Joshua and Judges are exciting books. I love the action and intrigue. In this passage from Joshua 10, Israel has just won a brutal war, rather God has won it for them. Some of their enemies surrendered and became allies. Those who did not surrender were completely defeated; leaving buy a few survivors. Those few went home telling of the Israelites mighty God, and as a result, many of Israel’s enemies were gravely frightened.
The story is a terrific one, with God sending hailstorms, and kings locked up in caves. The earth stops turning, allowing the Israelites to finish the battle, and in the end, when the battle is won, Joshua delivers God’s promise:
… “Do not be afraid; do not be discouraged. Be strong and courageous. This is what the Lord will do to all the enemies you are going to fight.”
Not every promise found in the Old Testament applies to 21st century Christians. Three things can be taken from this passage, though. The first is that this really happened. God really did intervene on Israel’s behalf. The story of the sun standing still in the sky is found in the tribal memory of ancient cultures worldwide. He still intervenes on behalf of Israel. See the link at the end of this post to read one such story.
Secondly, God really did direct Joshua to kill the kings that he had taken captive. In the same way, He sometimes directed the armies of Israelto kill every man, woman, and child in the cities of their enemies. This today seems cruel and savage, but there is no denying that it happened. I could try to excuse these actions a dozen different ways, but the truth is our God is not only merciful but just. Mercy and justice go hand-in-hand. One without the other is meaningless. If He does not mete out justice to those who are beyond redemption then His mercy for those who seek Him would mean nothing. We can only begin to comprehend the slightest spark of the mind and actions of the holy God. We should never dare to pass judgment on Him or His people.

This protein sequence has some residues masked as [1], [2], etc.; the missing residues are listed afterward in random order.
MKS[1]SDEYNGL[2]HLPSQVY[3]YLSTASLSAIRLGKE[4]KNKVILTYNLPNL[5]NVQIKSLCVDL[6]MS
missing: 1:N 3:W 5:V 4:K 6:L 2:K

Finally, the Old Testament is full of illustrations that help us understand our relationship with the living, indwelling Lord of our lives. How can we apply this passage to our lives? Think of the Nation of Israel as the life of a Christian and her enemies as the sin with which we struggle. There is no way we – fallible beings that we are – can defeat sin: not on our own, without God’s help. There was no way Israel could have defeated her enemies had God not intervened. Only with God’s divine intervention can we be rescued from the bondage of sin. Deliver us He will, if we surrender to Him.
Surrender, though, is just the beginning. Good also demands discipline from His children. Don’t be surprised if God directs us deal the final blow (the death blow, one might say) to the sins from which He has delivered us. Don’t worry, though, for He never calls us to a task for which He has not empowered us.
Are you struggling with your deepest, darkest secret sins? Don’t fear. Don’t be discouraged. In the same way that God destroyed the enemies of Israel, He will defeat the sins that bind you.